Oxalis Borealis is a 40 Open who left La Rochelle in July 2019 to cross the Atlantic.
Martin is an engineer and serial entrepreneur. He is soon to recycle his technical and operational skills into full time sailing.
Isabelle is or has been, simultaneously or not, in one way or another, airplane pilot, writer, humanitarian worker, marathoner, mountaineer, teacher, documentary filmmaker... Always on the move, she multiplies and conjugates herself according to her moods and the breeze of the moment and tries to fiercely maintain the balance between the imaginary life and the real life. She likes translucent, simple and light things. She likes volatile weather and storms. She likes to stay still and watch the snow fall. She likes to feel incandescent and travel the world. But books, overall, are what she loves above all else.
Choosing the boat
Nothing beats La Grande Motte if you are looking for a catamaran. There is more choice and more accessibility to boats than at any other major show. We spent hours on some boats and made multiple long visits, something that could not be done in Miami or Annapolis. And although we kept an open mind and visited all the likely candidates, the newly launched Fountaine Pajot Astrea 42 and the Nautitech Open 40 were the only real options from that point on.
We were smitten by the Astrea 42 and all the vibe around it. As per Fountaine Pajot’s tradition, the model was officially named on the first morning of the show. But we were still very interested in the Open 40. I am a very Cartesian person (an engineer…), and I spent the next few months researching all possible aspects.
The result was an impressive spreadsheet that confirmed our potential choices:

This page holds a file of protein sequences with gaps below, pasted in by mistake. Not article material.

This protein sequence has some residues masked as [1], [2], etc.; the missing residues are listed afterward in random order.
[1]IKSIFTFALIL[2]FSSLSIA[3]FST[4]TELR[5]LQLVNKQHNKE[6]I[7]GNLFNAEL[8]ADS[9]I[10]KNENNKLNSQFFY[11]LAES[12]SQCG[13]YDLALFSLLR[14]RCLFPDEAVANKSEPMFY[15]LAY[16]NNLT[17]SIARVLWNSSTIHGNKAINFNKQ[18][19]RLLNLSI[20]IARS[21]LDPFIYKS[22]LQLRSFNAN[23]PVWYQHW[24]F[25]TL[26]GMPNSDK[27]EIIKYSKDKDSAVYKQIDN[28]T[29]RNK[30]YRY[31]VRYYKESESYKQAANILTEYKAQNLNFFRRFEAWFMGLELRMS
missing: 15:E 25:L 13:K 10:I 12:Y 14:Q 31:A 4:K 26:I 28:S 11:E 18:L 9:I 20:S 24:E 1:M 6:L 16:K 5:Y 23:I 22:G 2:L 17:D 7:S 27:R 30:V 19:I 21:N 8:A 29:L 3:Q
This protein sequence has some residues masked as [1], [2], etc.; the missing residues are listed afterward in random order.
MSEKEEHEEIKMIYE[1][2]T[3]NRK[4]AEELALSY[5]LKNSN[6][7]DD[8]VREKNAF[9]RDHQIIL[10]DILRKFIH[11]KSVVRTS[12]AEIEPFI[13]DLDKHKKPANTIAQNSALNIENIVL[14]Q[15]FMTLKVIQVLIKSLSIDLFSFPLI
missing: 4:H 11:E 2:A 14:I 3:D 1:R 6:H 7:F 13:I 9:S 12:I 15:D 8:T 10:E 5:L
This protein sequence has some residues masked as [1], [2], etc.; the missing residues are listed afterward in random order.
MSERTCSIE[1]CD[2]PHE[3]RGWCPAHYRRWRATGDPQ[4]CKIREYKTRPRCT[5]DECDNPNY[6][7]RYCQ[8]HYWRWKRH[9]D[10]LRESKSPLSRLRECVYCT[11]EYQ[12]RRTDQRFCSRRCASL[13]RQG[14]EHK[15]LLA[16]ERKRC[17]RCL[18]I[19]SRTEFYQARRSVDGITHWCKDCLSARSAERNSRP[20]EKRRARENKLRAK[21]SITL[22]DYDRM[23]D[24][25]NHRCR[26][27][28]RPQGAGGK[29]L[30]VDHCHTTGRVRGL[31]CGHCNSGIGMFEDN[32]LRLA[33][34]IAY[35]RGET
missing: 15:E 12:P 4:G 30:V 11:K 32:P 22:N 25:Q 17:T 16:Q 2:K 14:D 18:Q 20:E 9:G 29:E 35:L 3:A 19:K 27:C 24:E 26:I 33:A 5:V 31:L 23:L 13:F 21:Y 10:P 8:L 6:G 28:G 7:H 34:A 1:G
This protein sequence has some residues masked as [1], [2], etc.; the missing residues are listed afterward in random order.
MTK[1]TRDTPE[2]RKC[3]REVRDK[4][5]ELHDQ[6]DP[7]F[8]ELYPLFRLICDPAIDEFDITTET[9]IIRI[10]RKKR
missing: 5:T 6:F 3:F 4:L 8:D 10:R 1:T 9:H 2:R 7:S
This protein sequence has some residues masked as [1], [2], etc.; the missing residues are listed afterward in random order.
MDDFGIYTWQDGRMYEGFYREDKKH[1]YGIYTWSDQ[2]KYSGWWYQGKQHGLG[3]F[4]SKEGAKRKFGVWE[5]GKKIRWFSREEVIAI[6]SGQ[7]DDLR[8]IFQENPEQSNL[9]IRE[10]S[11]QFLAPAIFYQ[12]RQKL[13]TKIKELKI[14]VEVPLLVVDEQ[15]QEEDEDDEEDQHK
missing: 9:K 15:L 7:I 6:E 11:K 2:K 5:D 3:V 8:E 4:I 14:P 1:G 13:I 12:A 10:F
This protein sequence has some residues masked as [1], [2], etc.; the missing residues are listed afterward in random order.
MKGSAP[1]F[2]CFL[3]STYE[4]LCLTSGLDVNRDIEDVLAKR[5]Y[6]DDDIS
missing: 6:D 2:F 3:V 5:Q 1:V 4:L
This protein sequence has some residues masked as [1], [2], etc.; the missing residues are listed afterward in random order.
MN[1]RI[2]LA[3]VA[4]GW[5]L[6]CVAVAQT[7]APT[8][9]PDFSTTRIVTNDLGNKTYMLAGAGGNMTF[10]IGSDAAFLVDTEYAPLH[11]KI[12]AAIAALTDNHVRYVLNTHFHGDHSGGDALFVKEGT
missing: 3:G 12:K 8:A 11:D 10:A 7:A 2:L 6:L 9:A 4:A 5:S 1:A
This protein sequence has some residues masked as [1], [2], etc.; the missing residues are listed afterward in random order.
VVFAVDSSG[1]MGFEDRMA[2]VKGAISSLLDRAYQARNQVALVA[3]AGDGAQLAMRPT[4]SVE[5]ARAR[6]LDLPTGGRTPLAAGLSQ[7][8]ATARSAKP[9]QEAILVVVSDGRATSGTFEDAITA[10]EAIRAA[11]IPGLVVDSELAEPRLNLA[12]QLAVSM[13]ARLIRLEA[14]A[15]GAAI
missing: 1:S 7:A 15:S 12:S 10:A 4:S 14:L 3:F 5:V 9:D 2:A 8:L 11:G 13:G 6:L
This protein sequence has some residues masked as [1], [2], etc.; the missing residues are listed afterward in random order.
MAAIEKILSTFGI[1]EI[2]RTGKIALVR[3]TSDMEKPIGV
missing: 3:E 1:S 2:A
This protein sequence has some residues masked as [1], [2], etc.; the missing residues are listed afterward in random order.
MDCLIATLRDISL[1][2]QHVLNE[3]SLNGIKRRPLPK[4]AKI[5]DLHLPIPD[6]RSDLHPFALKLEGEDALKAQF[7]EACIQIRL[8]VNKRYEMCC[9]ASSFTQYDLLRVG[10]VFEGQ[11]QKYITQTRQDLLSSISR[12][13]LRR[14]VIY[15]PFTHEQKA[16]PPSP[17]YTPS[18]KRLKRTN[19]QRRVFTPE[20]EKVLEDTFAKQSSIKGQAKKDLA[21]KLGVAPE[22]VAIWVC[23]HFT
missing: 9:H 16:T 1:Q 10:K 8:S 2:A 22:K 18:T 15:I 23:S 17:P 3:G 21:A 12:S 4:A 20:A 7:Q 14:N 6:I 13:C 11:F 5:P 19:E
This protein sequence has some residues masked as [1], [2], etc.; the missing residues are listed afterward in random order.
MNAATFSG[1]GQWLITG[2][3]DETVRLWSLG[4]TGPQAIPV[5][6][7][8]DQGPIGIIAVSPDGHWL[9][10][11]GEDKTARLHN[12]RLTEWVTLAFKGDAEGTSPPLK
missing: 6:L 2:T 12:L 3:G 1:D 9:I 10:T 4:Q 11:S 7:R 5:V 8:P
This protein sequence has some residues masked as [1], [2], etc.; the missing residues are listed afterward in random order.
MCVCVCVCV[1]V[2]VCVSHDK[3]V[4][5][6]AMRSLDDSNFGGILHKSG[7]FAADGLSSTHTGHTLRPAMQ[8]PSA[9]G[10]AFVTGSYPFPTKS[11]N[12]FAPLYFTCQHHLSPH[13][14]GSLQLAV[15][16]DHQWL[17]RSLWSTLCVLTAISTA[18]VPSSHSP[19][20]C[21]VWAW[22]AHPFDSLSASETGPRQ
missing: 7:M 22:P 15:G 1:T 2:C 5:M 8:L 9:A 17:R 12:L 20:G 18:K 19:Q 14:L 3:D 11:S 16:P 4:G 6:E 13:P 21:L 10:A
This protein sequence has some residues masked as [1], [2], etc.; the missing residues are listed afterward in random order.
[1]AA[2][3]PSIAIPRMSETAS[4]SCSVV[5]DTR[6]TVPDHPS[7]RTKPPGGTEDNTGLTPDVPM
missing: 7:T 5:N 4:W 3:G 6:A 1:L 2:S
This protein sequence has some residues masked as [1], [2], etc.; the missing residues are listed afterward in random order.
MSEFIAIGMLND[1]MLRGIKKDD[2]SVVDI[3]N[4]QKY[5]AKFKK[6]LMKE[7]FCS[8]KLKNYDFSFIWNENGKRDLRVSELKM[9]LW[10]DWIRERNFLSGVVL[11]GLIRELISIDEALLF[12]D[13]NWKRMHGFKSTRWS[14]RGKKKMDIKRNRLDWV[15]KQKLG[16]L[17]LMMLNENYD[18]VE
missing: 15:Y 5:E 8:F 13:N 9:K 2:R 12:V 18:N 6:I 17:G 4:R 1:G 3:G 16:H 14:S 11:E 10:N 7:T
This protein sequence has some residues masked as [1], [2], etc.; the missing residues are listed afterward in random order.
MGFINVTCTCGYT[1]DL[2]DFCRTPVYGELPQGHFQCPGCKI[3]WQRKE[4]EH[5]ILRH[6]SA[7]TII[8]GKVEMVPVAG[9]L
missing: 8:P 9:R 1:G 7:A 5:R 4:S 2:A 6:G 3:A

- - 40-42 feet was the sweet spot in the spirit of having a boat that is just enough for our program, but no bigger. Maintenance time and operating costs tend to grow exponentially with size.
- - The only boats in this range that fit our objectives and that we liked were the Astrea and the Open 40. The other likable options seemed too ambitious in what they were trying to cramp into a small platform.
- - We still wanted a respectable level of performance. On paper, Astrea and Open 40 were the two lightest catamarans in our list with the most rewarding sailing ratios (remember, engineer here).
- - We eventually started to look very differently at some of the bells and whistles that initially looked really nice in a showroom. The third toilet which means more maintenance and less storage space; the walk around bed that comes with a large bulky hull (maybe having a wall to lean on in bed with a slimmer hull is actually preferable on a boat that crosses an ocean); the heavy generator; the maintenance prone air conditioning; the beautiful (but heavy) teak floors… Some options that we liked or took for granted initially were potentially not ideal for our program.
Every catamaran design is a compromise between comfort, performance and affordability. As you move towards one, you move away from the other two. As we were getting closer to a decision, our position in this triangle moved slightly away from comfort, and somewhat towards performance. Although I would never have thought the Nautitech Open 40 would be our choice after visiting Miami in February, it became a finalist at La Grande Motte and the only logical choice after Annapolis. We signed a final contract at the Paris Nautic Show in December.
Through this whole exercise, as we were dealing with the well-oiled marketing machines of the main catamaran builders, we felt a quiet confidence at Nautitech. The knowledgeable and professional people from the factory played an important role in our decision. So did our broker, Neomarine, less pushy and more attentive than most. I am pretty sure that enjoying champagne at the Paris Nautic Show with the president of the company and having a long and fascinating discussion on the future of Nautitech would not have happened with the larger commercial builders.